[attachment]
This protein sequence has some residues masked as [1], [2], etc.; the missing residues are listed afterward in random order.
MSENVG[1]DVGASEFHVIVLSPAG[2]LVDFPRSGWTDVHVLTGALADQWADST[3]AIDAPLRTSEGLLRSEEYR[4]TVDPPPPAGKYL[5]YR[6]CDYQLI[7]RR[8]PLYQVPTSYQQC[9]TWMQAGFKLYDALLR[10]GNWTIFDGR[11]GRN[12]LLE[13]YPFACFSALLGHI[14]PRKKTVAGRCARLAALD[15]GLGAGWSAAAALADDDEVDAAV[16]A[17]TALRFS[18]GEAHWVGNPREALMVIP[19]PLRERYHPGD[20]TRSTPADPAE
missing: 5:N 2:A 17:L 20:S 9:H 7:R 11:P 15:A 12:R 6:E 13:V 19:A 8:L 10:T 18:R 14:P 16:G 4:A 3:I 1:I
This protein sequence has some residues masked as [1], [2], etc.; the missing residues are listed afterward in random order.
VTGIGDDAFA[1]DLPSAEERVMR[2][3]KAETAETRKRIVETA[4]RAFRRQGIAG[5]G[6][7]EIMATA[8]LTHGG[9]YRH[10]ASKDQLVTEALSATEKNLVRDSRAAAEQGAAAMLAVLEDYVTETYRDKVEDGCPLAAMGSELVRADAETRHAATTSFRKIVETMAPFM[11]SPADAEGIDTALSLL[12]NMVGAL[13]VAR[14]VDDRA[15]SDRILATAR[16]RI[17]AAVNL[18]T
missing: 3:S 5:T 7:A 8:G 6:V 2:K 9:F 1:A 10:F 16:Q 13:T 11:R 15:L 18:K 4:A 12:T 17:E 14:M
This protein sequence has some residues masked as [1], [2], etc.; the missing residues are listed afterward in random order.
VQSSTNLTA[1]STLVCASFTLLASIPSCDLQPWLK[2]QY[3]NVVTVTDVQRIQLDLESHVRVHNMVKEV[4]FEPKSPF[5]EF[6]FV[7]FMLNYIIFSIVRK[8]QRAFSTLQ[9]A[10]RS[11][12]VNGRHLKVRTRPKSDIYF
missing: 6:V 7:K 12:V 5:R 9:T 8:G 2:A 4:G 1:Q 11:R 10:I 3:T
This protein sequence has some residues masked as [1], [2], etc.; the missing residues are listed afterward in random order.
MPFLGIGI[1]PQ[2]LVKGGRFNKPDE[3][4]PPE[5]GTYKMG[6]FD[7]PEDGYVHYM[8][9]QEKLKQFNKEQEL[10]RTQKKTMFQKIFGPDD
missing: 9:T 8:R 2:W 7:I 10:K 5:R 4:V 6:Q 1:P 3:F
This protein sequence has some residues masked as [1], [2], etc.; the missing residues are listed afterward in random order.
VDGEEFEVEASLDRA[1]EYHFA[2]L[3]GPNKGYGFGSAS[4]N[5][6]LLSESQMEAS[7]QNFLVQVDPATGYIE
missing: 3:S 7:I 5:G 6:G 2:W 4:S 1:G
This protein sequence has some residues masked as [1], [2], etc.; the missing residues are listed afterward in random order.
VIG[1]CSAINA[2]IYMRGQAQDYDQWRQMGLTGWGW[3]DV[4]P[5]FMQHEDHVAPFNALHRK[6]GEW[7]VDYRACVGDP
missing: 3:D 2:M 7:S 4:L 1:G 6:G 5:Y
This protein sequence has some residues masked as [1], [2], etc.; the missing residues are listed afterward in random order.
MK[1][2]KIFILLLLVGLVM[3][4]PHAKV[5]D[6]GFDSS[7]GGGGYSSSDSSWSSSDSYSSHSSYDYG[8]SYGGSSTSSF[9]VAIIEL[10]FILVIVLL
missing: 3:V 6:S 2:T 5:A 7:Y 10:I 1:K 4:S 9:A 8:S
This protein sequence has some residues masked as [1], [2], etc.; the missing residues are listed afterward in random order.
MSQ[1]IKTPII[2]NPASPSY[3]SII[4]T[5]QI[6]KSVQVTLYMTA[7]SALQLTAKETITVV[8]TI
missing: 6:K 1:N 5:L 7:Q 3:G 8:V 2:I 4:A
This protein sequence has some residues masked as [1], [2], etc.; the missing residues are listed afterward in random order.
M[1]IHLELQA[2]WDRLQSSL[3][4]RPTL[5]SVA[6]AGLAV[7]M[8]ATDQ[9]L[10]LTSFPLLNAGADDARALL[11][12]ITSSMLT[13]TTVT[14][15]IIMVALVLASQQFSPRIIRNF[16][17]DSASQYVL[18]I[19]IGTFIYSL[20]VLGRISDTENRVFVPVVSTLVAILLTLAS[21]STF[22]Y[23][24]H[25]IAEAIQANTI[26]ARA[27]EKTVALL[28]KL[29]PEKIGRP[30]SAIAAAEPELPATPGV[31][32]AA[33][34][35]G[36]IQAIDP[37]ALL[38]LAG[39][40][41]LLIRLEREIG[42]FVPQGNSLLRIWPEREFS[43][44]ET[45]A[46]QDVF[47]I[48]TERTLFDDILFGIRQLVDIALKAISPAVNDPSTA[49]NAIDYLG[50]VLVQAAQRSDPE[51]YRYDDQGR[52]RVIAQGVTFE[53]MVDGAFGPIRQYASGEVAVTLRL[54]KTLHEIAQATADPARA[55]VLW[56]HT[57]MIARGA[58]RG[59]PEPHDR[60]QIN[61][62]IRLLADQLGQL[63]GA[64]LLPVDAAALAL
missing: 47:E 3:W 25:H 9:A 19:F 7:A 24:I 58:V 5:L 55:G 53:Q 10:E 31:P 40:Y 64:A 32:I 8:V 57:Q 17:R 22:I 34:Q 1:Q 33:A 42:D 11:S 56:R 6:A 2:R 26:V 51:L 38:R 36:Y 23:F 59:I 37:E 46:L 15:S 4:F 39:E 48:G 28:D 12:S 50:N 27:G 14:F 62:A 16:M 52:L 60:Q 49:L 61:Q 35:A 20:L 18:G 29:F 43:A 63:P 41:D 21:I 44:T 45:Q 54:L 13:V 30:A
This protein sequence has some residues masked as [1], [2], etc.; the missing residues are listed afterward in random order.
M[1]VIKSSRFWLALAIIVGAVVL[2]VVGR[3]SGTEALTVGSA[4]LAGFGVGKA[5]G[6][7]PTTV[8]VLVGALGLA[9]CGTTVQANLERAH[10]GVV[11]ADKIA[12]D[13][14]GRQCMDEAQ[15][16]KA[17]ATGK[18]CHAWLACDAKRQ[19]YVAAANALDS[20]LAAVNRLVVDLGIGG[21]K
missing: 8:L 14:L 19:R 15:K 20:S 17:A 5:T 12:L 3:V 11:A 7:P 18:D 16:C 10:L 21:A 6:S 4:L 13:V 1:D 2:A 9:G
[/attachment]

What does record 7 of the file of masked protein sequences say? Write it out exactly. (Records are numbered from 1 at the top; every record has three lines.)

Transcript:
This protein sequence has some residues masked as [1], [2], etc.; the missing residues are listed afterward in random order.
MK[1][2]KIFILLLLVGLVM[3][4]PHAKV[5]D[6]GFDSS[7]GGGGYSSSDSSWSSSDSYSSHSSYDYG[8]SYGGSSTSSF[9]VAIIEL[10]FILVIVLL
missing: 3:V 6:S 2:T 5:A 7:Y 10:I 1:K 4:S 9:A 8:S